In opposition to REDD+ projects, indigenous people and various national and international NGOs claim that this project is serving to illegally eject traditional occupants from their lands in the name of a fake climate change fight and with the real aim of financial profit. A major complaint is the government’s support in the eviction of the Sengwer, signaling cases of individuals being targeted and persecuted, as well as the burning down of their houses. From March 2013 until January 2014, Eldoret High Court emitted various rulings forbidding and condemning these actions. On the other hand, REDD+ opponents claim that Embobut project will actually promote deforestation. They accuse the Kenya Forest Service of having transformed indigenous forest into profit-making plantations and agriculture lands in the past, something which they fear will be repeated in Sengwer lands under the guise of REDD+ projects. They argue that the way in which REDD+ is being implemented does not only fail to contribute to the fight against climate change, it also leads to social injustices.
Why indigenous people and some NGOs and ecologist groups in Kenya position themselves against REDD+ mechanism might be a mystery to its supporters, as they are meant to be the first beneficiaries or partisan of climate change and poverty fighting efforts. Clearer and more focused dialogue is needed to clarify different concerns and perspectives and find common ground. Agreeing that mechanisms have to be implemented to fight both poverty and climate change, stakeholders must first determine if such dynamics are really properly designed towards achieving the desired results.
One confrontation line- and thus need for dialogue- is the management of forestry resources and the potential displacement of people. While indigenous groups allege being unlawfully evicted, and governments and intergovernmental institutions arguing that this is necessary to attain better governance, poverty threatens affected areas. Nonetheless, government institutions also claim that REDD+ mechanisms will lead to communal management and livelihood improvements. It is crucial to clarify how the eviction of indigenous populations will serve to empower local communities and strengthen their position in forests management. And although energy generation and consumption is rather inefficient among the poorer sectors of affected populations, the lack of industrial behaviour and the small scale of such activities are insignificant to other sources of CO2 emissions, certainly when compared in absolute terms. Moreover, in order for the solutions to environmental problems to be supported by crucially important local actors, they should avoid social upheaval and disproportionate sacrifice. Truly effective measures require traditional occupants to remain actively involved and not be forced to leave their lands.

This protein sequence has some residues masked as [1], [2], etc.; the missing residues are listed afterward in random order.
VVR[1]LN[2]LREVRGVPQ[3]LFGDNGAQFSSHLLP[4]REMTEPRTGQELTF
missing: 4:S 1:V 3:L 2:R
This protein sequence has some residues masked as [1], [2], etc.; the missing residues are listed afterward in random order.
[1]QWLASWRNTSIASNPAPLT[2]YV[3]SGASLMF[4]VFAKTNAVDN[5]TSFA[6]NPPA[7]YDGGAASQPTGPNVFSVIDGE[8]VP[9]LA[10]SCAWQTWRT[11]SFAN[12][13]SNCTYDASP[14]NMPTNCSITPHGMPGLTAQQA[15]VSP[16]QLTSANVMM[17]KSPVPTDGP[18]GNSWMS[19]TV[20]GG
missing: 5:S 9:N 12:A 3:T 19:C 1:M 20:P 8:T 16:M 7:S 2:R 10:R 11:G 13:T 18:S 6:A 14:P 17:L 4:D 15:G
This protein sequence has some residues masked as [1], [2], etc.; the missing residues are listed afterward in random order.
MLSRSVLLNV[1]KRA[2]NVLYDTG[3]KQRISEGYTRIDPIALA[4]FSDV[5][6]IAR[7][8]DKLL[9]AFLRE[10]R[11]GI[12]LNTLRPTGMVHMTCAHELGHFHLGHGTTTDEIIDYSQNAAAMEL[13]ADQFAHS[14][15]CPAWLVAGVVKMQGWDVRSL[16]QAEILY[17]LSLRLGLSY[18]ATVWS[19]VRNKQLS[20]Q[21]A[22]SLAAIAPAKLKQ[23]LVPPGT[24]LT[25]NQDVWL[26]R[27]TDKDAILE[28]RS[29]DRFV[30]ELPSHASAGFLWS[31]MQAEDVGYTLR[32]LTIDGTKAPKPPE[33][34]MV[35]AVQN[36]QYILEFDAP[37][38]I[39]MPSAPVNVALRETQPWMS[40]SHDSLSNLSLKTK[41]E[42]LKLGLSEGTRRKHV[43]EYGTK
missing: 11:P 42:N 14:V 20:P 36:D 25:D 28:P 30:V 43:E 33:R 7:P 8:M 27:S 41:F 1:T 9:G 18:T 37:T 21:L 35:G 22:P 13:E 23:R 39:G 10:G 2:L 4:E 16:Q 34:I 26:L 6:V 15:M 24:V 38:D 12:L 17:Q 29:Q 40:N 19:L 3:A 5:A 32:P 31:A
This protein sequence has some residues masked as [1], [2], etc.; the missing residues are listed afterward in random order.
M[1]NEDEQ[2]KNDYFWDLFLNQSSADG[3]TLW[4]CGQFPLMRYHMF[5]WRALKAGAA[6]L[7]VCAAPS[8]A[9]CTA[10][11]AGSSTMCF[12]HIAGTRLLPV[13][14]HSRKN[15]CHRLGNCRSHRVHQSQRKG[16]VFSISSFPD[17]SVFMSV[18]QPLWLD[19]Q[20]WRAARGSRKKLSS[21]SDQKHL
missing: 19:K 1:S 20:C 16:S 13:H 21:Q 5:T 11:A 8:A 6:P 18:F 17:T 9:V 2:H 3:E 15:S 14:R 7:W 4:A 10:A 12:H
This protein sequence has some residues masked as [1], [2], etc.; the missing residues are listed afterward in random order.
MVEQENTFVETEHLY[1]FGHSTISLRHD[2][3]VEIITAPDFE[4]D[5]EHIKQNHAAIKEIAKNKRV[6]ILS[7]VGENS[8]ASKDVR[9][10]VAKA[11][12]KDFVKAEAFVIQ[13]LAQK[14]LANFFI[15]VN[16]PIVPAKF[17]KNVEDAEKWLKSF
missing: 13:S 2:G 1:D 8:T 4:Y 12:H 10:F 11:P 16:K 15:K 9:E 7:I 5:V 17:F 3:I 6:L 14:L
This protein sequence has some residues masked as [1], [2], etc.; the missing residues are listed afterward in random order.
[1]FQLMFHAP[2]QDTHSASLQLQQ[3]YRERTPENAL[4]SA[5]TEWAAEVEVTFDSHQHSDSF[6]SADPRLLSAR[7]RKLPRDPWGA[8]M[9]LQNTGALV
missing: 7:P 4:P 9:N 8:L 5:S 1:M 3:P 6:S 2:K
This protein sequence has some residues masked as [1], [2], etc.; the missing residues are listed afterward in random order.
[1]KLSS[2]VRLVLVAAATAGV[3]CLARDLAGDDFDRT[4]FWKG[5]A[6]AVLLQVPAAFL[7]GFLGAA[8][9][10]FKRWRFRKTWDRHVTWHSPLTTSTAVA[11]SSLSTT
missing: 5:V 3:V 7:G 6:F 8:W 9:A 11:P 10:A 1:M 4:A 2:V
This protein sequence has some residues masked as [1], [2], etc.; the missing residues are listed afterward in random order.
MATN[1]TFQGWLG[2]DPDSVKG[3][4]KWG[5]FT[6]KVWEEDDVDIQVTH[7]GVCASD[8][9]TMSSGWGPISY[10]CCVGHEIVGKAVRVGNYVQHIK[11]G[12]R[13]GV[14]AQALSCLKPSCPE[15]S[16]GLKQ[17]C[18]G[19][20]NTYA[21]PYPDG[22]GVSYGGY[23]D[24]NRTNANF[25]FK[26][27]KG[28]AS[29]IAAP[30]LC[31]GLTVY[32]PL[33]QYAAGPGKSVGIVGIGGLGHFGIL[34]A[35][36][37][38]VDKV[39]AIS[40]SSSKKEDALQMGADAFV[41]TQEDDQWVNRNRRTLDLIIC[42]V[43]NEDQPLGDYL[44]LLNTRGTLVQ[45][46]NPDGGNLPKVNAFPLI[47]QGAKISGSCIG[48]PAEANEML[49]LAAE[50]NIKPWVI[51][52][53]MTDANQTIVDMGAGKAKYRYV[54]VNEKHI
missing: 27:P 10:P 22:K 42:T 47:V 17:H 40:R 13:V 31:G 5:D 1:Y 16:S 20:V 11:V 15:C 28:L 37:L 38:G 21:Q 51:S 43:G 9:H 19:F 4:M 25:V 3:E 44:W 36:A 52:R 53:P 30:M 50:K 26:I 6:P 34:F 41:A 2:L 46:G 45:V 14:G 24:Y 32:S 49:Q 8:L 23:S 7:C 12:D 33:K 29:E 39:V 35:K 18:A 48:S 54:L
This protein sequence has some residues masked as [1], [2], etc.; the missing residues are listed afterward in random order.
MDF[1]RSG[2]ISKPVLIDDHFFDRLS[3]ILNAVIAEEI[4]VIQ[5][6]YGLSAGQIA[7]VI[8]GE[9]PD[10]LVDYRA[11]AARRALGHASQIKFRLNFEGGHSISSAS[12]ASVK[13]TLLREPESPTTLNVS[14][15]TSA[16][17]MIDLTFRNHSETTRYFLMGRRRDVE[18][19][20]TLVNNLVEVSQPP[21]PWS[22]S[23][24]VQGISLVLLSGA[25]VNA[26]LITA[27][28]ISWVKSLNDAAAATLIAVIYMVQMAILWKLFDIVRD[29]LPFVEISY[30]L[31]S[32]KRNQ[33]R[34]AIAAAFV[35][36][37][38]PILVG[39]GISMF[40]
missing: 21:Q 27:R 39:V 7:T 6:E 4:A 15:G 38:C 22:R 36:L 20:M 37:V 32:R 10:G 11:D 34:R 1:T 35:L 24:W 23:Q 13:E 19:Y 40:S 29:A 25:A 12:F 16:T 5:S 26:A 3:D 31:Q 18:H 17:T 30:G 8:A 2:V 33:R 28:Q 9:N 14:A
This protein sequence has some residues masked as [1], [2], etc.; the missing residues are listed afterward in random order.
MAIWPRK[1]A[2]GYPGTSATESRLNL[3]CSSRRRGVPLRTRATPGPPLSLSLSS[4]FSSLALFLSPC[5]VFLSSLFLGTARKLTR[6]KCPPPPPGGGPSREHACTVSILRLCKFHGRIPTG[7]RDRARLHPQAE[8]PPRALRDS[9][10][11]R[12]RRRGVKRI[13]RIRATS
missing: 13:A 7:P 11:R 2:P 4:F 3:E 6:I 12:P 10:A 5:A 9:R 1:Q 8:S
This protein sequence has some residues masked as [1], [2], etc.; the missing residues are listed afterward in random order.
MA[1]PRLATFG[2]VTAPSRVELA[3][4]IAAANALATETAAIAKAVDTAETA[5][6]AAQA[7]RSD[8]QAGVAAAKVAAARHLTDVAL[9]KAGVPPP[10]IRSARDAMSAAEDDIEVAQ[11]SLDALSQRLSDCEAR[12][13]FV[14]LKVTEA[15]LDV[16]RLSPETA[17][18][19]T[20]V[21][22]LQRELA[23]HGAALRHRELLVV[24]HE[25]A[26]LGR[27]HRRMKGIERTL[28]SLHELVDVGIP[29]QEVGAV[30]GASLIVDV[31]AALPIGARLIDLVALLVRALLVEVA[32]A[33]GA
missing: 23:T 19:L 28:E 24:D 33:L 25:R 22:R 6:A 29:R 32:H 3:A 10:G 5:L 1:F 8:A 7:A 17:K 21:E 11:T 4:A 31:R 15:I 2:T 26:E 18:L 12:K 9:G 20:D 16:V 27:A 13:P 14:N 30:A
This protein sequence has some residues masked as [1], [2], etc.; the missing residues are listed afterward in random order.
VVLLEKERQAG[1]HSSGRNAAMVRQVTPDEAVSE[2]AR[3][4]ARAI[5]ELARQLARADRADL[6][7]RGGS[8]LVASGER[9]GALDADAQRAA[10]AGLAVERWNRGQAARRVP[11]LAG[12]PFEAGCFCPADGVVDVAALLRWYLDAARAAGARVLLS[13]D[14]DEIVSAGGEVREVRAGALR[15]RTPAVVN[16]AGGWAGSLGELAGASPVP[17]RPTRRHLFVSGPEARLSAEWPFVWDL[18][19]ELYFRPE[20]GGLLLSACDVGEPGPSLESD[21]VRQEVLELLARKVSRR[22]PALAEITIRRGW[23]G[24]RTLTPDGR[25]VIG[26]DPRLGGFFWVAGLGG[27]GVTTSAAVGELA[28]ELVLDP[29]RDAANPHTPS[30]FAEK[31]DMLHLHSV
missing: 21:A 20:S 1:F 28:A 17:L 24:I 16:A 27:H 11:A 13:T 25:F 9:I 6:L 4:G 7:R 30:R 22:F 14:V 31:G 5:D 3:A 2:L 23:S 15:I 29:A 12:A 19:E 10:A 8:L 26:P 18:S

The utility of Embobut REDD+ project to environmental objectives also require further analysis. The problems witnessed in Kenya have also been signaled in other parts of the globe in which REDD+ projects are being developed. Kenya’s government and international agencies empathetically deny this accusation of generalized problems, but at the very least a clearer framework must be designed and monitoring mechanisms must be implemented in order to avoid unnecessary destruction in Embobut Forest and elsewhere.
The search for understanding
What is clear is that there is no unanimous support for REDD+. While large institutions and a vast majority of governments present it as a promising way to fight climate change and poverty in Kenya, wide sectors of civil society stand up against it and claim that it will have disastrous consequences in people’s lives and their environment. Evictions of indigenous groups undermine the fight against climate change, and better solutions must be found to IDI’s situation. Clearer forest management plans are required to guarantee consistency both with REDD+ overall objectives as well as with those of local stakeholders.
Climate change and poverty alleviation are two of the most important challenges facing the global community, and it is a point of serious concern why positions between people directly affected by these challenges and the mechanisms designed to face them seem so far apart. For REDD+ to work, governments and international institutions have to translate global ambitions into effective local application, and this requires much greater dialogue with local populations. Without this, indigenous peoples and other local communities will stand at the edge of these dynamics, eventually suffering the negative consequences as well as undermining the objectives of the project. It is still to be seen whether REDD+ can eventually become a useful mechanism towards climate change mitigation and poverty alleviation, as Kenya’s government and international institutions claim. Only the future will tell. Then again, when dealing with climate change, the future is not an option.